Not surprisingly, the proliferation of cyber crimes has raised the stakes on the litigation landscape. Although class actions and other litigation arising from data breach incidents are nothing new, the recent high-profile data breach cases have raised the ante, and litigation against companies has exploded. Potential claims for data breach issues range from state data breach notification laws, state unfair and deceptive trade practices laws, negligence, and breach of fiduciary duty to violations under the Fair Credit Reporting Act and Federal Trade Commission (FTC) policies. These causes of action draw upon numerous state and federal statutory, tort and contractual laws.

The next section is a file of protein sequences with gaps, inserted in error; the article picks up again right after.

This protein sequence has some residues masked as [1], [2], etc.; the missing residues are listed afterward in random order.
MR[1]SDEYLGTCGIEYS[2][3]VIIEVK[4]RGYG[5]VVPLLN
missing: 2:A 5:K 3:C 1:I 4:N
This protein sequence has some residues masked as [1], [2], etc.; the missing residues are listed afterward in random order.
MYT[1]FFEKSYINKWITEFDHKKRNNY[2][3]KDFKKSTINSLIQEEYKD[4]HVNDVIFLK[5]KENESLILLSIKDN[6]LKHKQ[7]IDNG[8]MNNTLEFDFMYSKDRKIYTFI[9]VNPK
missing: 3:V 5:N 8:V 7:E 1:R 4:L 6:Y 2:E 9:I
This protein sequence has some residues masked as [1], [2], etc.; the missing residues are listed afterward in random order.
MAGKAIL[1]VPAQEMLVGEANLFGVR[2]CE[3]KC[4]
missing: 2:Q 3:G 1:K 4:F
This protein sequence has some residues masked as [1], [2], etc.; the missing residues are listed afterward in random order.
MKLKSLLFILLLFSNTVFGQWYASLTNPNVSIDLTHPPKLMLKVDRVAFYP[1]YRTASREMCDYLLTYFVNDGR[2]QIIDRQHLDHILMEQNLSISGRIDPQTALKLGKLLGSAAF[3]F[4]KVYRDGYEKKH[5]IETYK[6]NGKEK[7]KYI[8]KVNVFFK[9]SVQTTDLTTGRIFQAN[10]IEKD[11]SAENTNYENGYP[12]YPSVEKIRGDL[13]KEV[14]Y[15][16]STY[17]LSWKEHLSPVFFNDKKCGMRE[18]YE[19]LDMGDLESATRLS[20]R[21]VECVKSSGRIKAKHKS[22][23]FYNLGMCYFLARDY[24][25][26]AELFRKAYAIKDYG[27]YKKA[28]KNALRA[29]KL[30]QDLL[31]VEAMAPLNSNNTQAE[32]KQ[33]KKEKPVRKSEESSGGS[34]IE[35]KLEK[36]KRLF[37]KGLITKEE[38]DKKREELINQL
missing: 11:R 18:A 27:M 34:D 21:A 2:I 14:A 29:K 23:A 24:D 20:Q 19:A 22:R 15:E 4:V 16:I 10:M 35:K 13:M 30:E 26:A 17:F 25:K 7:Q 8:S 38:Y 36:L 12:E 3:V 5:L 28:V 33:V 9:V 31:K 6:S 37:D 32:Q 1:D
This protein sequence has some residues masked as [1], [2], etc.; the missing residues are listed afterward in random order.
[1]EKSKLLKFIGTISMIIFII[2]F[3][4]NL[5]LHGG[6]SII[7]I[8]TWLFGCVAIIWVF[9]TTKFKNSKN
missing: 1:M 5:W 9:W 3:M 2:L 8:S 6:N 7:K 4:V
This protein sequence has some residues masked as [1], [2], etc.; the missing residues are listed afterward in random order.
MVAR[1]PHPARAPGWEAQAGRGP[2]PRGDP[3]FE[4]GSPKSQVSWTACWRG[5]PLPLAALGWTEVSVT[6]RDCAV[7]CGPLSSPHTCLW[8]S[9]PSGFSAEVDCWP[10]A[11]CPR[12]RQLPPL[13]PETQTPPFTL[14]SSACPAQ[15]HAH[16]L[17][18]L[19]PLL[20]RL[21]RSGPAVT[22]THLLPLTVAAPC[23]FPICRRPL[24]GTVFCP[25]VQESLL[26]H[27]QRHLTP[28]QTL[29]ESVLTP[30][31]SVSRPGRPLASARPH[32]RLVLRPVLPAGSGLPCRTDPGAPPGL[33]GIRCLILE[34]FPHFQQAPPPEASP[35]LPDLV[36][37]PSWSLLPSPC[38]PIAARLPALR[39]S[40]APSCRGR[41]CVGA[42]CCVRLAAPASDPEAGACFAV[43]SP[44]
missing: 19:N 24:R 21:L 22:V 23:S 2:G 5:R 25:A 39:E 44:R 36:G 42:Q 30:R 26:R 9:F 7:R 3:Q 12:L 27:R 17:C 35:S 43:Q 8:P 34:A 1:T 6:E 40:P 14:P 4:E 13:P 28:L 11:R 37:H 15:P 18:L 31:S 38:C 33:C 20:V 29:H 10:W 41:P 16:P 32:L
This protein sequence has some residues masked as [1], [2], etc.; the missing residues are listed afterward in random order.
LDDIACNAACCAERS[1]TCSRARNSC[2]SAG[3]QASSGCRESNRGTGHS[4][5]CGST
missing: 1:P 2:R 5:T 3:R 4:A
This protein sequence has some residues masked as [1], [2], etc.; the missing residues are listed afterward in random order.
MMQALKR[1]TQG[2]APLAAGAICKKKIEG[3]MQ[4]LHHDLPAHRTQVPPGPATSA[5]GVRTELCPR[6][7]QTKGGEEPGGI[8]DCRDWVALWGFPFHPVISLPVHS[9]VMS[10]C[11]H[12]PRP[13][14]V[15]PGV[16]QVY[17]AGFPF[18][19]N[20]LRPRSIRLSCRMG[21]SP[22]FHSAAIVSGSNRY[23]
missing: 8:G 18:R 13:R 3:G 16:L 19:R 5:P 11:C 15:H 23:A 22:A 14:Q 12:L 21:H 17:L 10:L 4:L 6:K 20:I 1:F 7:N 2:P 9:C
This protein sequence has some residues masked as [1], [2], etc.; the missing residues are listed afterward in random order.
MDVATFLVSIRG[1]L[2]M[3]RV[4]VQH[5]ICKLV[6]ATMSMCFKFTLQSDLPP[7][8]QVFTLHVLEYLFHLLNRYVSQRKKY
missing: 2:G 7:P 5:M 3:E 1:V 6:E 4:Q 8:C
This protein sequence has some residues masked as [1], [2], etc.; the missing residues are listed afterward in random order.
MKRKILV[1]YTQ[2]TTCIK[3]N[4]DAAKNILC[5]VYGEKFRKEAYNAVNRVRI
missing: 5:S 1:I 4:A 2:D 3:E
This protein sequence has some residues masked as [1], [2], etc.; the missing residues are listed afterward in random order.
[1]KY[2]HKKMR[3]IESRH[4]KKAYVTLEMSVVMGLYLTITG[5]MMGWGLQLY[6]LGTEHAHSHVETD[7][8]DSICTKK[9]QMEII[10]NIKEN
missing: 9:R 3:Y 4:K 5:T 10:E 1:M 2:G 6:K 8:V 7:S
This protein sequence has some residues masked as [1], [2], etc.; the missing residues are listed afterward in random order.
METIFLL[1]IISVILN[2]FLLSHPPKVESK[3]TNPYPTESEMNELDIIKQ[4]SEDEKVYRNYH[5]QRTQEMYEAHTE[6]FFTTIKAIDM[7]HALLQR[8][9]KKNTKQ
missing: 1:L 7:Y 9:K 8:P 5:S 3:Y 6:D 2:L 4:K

State attorneys general and federal agencies also have brought suits against companies following major data breaches. Central among the issues raised are notification of the breach and the “reasonableness” of pre-breach and post-breach cybersecurity and protection measures.  In Wyndham v. FTC, for example, the FTC alleged that the hotel franchiser failed to provide reasonable and appropriate data security to prevent the unauthorized access of customers’ sensitive personal information.[5]